[This is an excerpt from an article in The Round Table: The Commonwealth Journal of International Affairs. Opinions do not reflect the position of the Round Table editorial board.]
Property remains the obvious and safe investment target, in what is geographically the tenth smallest country in the world – only slightly smaller than Grenada – but supporting a population of half a million residents, around a quarter of whom were not born in Malta. And that is not the end of the story: the country’s resident population is projected to continue to increase – mainly via net immigration – over the coming decades; so a stock of apartments geared to accommodate these newcomers makes economic and investment sense.
All this comes at a terrible cost. The protection of the environment and heritage buildings has become the major cause of local protest. On the smaller island of Gozo, all local council mayors and major associations have voiced their alarm at the frenzied rate of development that risks destroying the magic and allure of Malta’s greener and less heavily populated sister island. With little effect. I am myself involved in trying to stop and protest the transformation of the creek in my home coastal town of Marsaskala into an all-year-round marina for 700 yacht berths. Grassroots organisations in many towns and villages have rallied to stop rampant development; and limited successes give some hope that such decisions can and may be reversed.
The local construction industry has proved to be resilient during the Covid-19 pandemic. And many Maltese now relish the opportunity to add rent receipts to their income portfolio. Building regulations have had to be beefed up, especially after residents have died or miraculously survived as a result of their buildings collapsing due to shoddy construction work alongside. Concurrently, post-material values, such as ‘quality of life’, are becoming more mainstream in political discourse. The Government responds with policies that seek to meet and allay these concerns somewhat, by investing in embellishment projects, including parks, afforestation initiatives and ‘vertical gardens’. But: is this too little, too late?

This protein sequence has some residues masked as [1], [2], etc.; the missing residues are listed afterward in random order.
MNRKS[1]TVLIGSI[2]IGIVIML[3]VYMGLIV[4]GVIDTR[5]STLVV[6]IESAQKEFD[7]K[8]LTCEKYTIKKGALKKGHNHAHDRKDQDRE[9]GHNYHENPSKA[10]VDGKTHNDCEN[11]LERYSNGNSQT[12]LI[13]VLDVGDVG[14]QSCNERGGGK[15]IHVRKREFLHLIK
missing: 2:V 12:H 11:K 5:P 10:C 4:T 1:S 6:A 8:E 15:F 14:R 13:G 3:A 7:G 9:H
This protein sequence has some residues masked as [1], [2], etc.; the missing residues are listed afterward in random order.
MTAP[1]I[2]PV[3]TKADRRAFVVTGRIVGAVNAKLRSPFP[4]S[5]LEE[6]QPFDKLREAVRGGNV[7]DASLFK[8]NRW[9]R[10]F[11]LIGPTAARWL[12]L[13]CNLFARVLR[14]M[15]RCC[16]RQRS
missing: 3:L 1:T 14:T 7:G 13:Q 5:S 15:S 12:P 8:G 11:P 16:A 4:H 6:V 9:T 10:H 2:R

Young children are growing up in an environment where there are few safe, open spaces for outdoor play. Can we expect them to be outraged by further urban sprawl?
Some years ago, I had argued that Malta should buy the neighbouring island of Pantelleria from Italy, shower it with investment and rescue its own residents from a double insularity that has spelt neglect, relative poverty and policy oblivion. Some thought I was joking, outright delusional or merely wanting to transpose Malta’s construction behemoth onto a still underdeveloped neighbouring island. But I was dead serious. The Mayor of Pantelleria reached out and felt it was an idea worth pursuing.
Malta is flush with savings; and construction has provided the vent for such savings to be reinvested into the local economy, with considerable multiplier effects, and tragic environmental ones.
Godfrey Baldacchino is the Professor of Sociology, University of Malta.